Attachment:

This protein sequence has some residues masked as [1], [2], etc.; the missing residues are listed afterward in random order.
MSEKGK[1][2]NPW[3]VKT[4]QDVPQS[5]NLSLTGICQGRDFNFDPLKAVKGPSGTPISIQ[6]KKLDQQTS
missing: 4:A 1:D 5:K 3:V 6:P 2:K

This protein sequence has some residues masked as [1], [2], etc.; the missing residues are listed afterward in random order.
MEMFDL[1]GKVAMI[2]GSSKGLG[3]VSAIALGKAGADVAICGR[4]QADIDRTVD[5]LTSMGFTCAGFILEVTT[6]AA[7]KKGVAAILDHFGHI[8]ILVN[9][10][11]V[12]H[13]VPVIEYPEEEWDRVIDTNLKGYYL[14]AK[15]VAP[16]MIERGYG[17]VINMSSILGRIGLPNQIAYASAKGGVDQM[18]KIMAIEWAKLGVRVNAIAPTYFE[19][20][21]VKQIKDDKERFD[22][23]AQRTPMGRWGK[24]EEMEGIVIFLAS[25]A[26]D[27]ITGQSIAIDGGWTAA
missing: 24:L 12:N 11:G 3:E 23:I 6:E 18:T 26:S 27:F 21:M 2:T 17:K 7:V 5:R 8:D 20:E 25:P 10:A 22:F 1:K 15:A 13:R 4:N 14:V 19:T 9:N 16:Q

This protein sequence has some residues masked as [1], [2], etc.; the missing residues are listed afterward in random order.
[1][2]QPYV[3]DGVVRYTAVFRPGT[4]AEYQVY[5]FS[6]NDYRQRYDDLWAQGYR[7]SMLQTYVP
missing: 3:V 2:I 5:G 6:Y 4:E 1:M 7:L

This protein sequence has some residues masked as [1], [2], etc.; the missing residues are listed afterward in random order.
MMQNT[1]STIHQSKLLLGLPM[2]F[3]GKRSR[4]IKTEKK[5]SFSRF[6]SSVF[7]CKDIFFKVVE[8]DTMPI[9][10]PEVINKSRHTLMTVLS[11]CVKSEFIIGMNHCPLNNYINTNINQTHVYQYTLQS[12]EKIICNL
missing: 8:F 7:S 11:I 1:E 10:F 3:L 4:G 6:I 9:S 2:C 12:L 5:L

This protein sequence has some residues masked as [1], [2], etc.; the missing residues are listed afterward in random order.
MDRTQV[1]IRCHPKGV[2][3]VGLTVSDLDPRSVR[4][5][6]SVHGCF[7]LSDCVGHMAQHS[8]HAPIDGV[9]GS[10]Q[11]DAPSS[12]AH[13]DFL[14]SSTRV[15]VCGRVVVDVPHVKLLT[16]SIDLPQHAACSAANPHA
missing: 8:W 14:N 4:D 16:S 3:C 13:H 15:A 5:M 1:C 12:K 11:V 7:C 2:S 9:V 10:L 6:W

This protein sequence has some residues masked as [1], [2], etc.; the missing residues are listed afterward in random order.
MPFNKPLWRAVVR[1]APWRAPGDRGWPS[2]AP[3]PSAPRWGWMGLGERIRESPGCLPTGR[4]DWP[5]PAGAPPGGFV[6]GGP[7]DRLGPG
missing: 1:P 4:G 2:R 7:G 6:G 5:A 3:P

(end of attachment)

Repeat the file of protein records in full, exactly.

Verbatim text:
This protein sequence has some residues masked as [1], [2], etc.; the missing residues are listed afterward in random order.
MSEKGK[1][2]NPW[3]VKT[4]QDVPQS[5]NLSLTGICQGRDFNFDPLKAVKGPSGTPISIQ[6]KKLDQQTS
missing: 4:A 1:D 5:K 3:V 6:P 2:K

This protein sequence has some residues masked as [1], [2], etc.; the missing residues are listed afterward in random order.
MEMFDL[1]GKVAMI[2]GSSKGLG[3]VSAIALGKAGADVAICGR[4]QADIDRTVD[5]LTSMGFTCAGFILEVTT[6]AA[7]KKGVAAILDHFGHI[8]ILVN[9][10][11]V[12]H[13]VPVIEYPEEEWDRVIDTNLKGYYL[14]AK[15]VAP[16]MIERGYG[17]VINMSSILGRIGLPNQIAYASAKGGVDQM[18]KIMAIEWAKLGVRVNAIAPTYFE[19][20][21]VKQIKDDKERFD[22][23]AQRTPMGRWGK[24]EEMEGIVIFLAS[25]A[26]D[27]ITGQSIAIDGGWTAA
missing: 24:L 12:N 11:G 3:E 23:I 6:E 18:T 26:S 27:F 21:M 2:T 17:K 7:V 5:R 8:D 20:E 25:P 10:A 22:F 1:K 15:A 13:R 4:N 14:V 19:T 9:N 16:Q

This protein sequence has some residues masked as [1], [2], etc.; the missing residues are listed afterward in random order.
[1][2]QPYV[3]DGVVRYTAVFRPGT[4]AEYQVY[5]FS[6]NDYRQRYDDLWAQGYR[7]SMLQTYVP
missing: 3:V 2:I 5:G 6:Y 4:E 1:M 7:L

This protein sequence has some residues masked as [1], [2], etc.; the missing residues are listed afterward in random order.
MMQNT[1]STIHQSKLLLGLPM[2]F[3]GKRSR[4]IKTEKK[5]SFSRF[6]SSVF[7]CKDIFFKVVE[8]DTMPI[9][10]PEVINKSRHTLMTVLS[11]CVKSEFIIGMNHCPLNNYINTNINQTHVYQYTLQS[12]EKIICNL
missing: 8:F 7:S 11:I 1:E 10:F 3:L 4:G 6:I 9:S 2:C 12:L 5:L

This protein sequence has some residues masked as [1], [2], etc.; the missing residues are listed afterward in random order.
MDRTQV[1]IRCHPKGV[2][3]VGLTVSDLDPRSVR[4][5][6]SVHGCF[7]LSDCVGHMAQHS[8]HAPIDGV[9]GS[10]Q[11]DAPSS[12]AH[13]DFL[14]SSTRV[15]VCGRVVVDVPHVKLLT[16]SIDLPQHAACSAANPHA
missing: 8:W 14:N 4:D 16:S 3:C 13:H 15:A 5:M 1:C 12:K 11:V 7:C 2:S 9:V 10:L 6:W

This protein sequence has some residues masked as [1], [2], etc.; the missing residues are listed afterward in random order.
MPFNKPLWRAVVR[1]APWRAPGDRGWPS[2]AP[3]PSAPRWGWMGLGERIRESPGCLPTGR[4]DWP[5]PAGAPPGGFV[6]GGP[7]DRLGPG
missing: 1:P 4:G 2:R 7:G 6:G 5:A 3:P